At the advent of Advent, I was inspired by my local priest, Father Mike, to eat better, become thrifty, help the poor in my community and, overall, lead a more virtuous life. Not later--now.
But then came a pumpkin role from my mom, the Christmas lists from my kids, that Satellite radio I just had to have, and so many others around me taking good care of the poor. Coming closer to the close of Advent, I'm now thinking this will be a great New Year's resolution, one I will definitely keep. I'm reminded of, perhaps exonerated by, St. Augustine, who famously said, "Lord, make me chaste--but not yet." In fact, perhaps I'll become a saint, too.
But the odds aren't so good, as I keep hearing from these grim yet fashionable "behavioral economists," who weren't around when I first seriously examined the good life as a graduate student in ethics 20 years ago. In their view, human beings are irrational, reliably acting against our own self-interest by letting things like inertia, emotions and even fantasies guide our behavior. Sorry, Socrates: To know the good is not to do the good.
How can this be? The problem is, the human "default" setting--what Reinhold Niebuhr calls our "predisposition to sin," or Friedrich Schleiermacher calls our "propensity to sin"--needs to be reset. So I guess I need to "opt-out" of the human condition.
Gandhi, Jesus and perhaps a few others managed to do that, I'm not so sure about me. Apparently I need what these vogue economists call a "soft paternalist," if not to opt-out of the human condition to at least, like Nietzsche's ubermensch, help me overcome it.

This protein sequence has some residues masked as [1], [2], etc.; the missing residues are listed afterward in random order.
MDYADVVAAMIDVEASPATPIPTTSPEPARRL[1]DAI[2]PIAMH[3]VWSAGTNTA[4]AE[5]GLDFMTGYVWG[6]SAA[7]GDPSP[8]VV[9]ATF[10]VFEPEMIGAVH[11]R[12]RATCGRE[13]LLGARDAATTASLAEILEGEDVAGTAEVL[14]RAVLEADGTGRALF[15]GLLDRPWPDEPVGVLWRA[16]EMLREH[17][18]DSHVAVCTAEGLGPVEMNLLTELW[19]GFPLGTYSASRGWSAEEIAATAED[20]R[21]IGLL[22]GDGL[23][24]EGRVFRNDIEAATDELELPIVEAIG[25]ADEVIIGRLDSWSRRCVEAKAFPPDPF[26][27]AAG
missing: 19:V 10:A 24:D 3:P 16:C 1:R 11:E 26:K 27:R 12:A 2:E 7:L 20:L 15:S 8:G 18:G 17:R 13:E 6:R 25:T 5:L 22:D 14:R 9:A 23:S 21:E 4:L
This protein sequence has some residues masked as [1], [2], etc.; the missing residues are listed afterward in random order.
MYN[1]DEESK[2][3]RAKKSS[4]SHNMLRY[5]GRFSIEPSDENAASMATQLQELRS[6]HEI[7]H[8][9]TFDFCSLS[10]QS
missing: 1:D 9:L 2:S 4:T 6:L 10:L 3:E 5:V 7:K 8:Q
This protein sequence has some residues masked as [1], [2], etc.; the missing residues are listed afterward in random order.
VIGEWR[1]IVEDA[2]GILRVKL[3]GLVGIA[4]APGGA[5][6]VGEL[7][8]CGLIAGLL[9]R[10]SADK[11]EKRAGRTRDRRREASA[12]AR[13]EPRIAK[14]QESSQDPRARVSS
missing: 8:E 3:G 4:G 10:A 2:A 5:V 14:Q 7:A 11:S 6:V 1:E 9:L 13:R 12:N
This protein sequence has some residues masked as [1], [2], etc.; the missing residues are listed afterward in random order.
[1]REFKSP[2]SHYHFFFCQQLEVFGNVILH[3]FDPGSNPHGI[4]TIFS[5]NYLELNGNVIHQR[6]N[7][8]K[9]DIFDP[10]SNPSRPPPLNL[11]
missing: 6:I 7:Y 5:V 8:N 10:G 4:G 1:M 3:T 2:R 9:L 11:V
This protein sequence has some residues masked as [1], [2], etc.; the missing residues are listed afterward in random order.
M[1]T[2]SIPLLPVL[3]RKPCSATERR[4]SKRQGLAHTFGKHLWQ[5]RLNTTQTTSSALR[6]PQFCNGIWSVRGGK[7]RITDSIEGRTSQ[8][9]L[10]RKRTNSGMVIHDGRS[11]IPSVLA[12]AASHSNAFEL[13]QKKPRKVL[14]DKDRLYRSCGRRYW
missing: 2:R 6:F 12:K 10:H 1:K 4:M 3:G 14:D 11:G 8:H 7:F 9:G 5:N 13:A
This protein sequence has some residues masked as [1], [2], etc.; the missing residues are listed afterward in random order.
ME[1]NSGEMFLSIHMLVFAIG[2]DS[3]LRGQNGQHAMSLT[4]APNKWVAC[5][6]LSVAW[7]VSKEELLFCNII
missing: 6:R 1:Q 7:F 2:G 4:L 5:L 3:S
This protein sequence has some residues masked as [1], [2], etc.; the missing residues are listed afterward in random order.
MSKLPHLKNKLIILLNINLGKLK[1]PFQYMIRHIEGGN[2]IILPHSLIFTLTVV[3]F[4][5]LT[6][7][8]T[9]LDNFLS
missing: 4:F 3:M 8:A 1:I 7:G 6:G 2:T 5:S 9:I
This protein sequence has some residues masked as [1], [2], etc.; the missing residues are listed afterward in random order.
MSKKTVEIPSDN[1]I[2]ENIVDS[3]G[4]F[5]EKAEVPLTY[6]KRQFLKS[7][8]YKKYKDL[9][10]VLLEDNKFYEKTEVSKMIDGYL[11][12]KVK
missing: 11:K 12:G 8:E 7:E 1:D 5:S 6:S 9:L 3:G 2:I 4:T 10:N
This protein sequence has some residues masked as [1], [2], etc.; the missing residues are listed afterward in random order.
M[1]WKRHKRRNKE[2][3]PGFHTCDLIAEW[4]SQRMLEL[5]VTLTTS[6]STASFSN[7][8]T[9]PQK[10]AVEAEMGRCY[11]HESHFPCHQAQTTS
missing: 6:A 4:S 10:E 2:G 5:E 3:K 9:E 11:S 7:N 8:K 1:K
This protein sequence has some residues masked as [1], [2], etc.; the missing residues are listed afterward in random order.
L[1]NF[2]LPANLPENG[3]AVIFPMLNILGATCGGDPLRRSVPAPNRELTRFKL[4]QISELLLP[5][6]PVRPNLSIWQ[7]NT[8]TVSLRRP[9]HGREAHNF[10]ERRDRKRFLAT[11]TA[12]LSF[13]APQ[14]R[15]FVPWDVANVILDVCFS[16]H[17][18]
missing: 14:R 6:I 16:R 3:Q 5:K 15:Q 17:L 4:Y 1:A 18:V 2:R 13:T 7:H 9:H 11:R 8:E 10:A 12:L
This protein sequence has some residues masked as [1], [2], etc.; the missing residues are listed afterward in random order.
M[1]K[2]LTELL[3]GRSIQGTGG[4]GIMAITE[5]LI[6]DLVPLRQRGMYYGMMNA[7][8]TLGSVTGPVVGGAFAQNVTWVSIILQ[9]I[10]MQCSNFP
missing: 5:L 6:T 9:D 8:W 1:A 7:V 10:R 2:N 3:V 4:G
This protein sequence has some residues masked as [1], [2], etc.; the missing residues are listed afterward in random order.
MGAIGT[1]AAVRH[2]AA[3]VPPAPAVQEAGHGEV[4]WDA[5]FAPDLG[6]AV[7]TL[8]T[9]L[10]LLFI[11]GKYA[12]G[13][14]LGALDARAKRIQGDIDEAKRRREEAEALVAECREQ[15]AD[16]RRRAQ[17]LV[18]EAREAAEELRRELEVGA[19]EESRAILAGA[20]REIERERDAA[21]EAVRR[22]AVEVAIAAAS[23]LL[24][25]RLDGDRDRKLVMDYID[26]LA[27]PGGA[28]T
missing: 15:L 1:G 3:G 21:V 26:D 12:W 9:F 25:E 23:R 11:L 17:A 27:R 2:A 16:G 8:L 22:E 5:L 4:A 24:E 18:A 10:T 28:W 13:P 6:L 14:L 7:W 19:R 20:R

So who is this paternalist, the one who can save me from myself? The Obama Administration would like to be. The President, in fact, recruited an entire army of behavioral economists who are busy "nudging" us to improve our health, wealth, and happiness. As I understand it, they're restricting our choices, and sometimes boldly making the initial choice--the "best" one--for us. Apparently, these "choice architects" have shoved, not nudged, the invisible hand out the way so that we actually make the choices we want to make, leading to a better society overall. Lose some freedoms and lose a few pounds seems to be the deal.
Others say God, or (in my case) God working through Jesus, is that paternalist. This effort is even better staffed than the Obama Administration, with envoys here at my church in St. Louis and in every corner of the world. The Church isn't trying (nor has the power) to restrict my freedom, but wants to lead us to the good life by the example of Jesus, who we believe always made the right choice. Turns out the behavioralists, too, have learned that "following the crowd" is a great human motivator, one the Obama campaign used brilliantly (and may need to use again) to get out the vote, raise money, etc.
So with two noted paternalists, God and Obama, trying to orient me toward the light, will I succeed? I'm not sure. What I am sure about, however, is that I've thought too much about doing the right thing instead of simply doing it. I'm reminded of that touching scene in Anna Karenina, where Levin (Tolstoy), philosophizes endlessly about death but is completely immobilized and helpless as his brother Nicholas lies on his deathbed, while two women, Kitty and Agatha, beautifully comfort him without thought or hesitation.
Yes, Father Mike, the time is now.